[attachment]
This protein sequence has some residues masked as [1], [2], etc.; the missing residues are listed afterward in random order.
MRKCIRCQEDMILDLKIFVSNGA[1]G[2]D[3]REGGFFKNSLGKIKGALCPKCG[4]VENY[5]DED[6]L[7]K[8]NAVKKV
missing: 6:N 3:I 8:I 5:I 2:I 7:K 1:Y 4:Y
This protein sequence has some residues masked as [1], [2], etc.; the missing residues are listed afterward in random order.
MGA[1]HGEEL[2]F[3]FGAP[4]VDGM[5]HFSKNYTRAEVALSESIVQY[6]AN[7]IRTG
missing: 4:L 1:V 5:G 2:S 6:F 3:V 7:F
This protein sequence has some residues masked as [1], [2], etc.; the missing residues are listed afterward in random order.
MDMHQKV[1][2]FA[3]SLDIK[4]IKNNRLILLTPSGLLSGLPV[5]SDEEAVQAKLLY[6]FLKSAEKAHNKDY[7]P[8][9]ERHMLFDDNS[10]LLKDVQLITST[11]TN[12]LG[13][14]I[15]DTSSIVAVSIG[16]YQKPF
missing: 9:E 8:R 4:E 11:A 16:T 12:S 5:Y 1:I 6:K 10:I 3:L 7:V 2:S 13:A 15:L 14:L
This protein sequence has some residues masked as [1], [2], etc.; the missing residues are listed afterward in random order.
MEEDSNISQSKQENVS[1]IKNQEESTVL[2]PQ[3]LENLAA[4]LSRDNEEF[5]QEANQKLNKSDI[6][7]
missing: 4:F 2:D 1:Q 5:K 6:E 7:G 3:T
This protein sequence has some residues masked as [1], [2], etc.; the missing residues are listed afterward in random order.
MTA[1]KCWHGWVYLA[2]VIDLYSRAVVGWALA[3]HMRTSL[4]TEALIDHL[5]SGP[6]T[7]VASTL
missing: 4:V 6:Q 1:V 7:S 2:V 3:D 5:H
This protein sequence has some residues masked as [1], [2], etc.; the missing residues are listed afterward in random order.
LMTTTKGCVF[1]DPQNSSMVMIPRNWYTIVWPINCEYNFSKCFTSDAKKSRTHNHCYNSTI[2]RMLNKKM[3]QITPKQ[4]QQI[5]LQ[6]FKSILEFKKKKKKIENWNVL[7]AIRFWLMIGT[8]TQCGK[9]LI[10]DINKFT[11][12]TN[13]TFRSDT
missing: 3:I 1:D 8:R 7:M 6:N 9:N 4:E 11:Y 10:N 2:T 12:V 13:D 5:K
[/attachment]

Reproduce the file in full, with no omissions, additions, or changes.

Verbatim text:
This protein sequence has some residues masked as [1], [2], etc.; the missing residues are listed afterward in random order.
MRKCIRCQEDMILDLKIFVSNGA[1]G[2]D[3]REGGFFKNSLGKIKGALCPKCG[4]VENY[5]DED[6]L[7]K[8]NAVKKV
missing: 6:N 3:I 8:I 5:I 2:I 7:K 1:Y 4:Y
This protein sequence has some residues masked as [1], [2], etc.; the missing residues are listed afterward in random order.
MGA[1]HGEEL[2]F[3]FGAP[4]VDGM[5]HFSKNYTRAEVALSESIVQY[6]AN[7]IRTG
missing: 4:L 1:V 5:G 2:S 6:F 3:V 7:F
This protein sequence has some residues masked as [1], [2], etc.; the missing residues are listed afterward in random order.
MDMHQKV[1][2]FA[3]SLDIK[4]IKNNRLILLTPSGLLSGLPV[5]SDEEAVQAKLLY[6]FLKSAEKAHNKDY[7]P[8][9]ERHMLFDDNS[10]LLKDVQLITST[11]TN[12]LG[13][14]I[15]DTSSIVAVSIG[16]YQKPF
missing: 9:E 8:R 4:E 11:A 16:T 12:S 5:Y 1:I 6:K 10:I 3:L 7:V 2:S 13:A 15:L 14:L
This protein sequence has some residues masked as [1], [2], etc.; the missing residues are listed afterward in random order.
MEEDSNISQSKQENVS[1]IKNQEESTVL[2]PQ[3]LENLAA[4]LSRDNEEF[5]QEANQKLNKSDI[6][7]
missing: 4:F 2:D 1:Q 5:K 6:E 7:G 3:T
This protein sequence has some residues masked as [1], [2], etc.; the missing residues are listed afterward in random order.
MTA[1]KCWHGWVYLA[2]VIDLYSRAVVGWALA[3]HMRTSL[4]TEALIDHL[5]SGP[6]T[7]VASTL
missing: 4:V 6:Q 1:V 7:S 2:V 3:D 5:H
This protein sequence has some residues masked as [1], [2], etc.; the missing residues are listed afterward in random order.
LMTTTKGCVF[1]DPQNSSMVMIPRNWYTIVWPINCEYNFSKCFTSDAKKSRTHNHCYNSTI[2]RMLNKKM[3]QITPKQ[4]QQI[5]LQ[6]FKSILEFKKKKKKIENWNVL[7]AIRFWLMIGT[8]TQCGK[9]LI[10]DINKFT[11][12]TN[13]TFRSDT
missing: 3:I 1:D 8:R 7:M 6:N 9:N 4:E 11:Y 10:N 2:T 12:V 13:D 5:K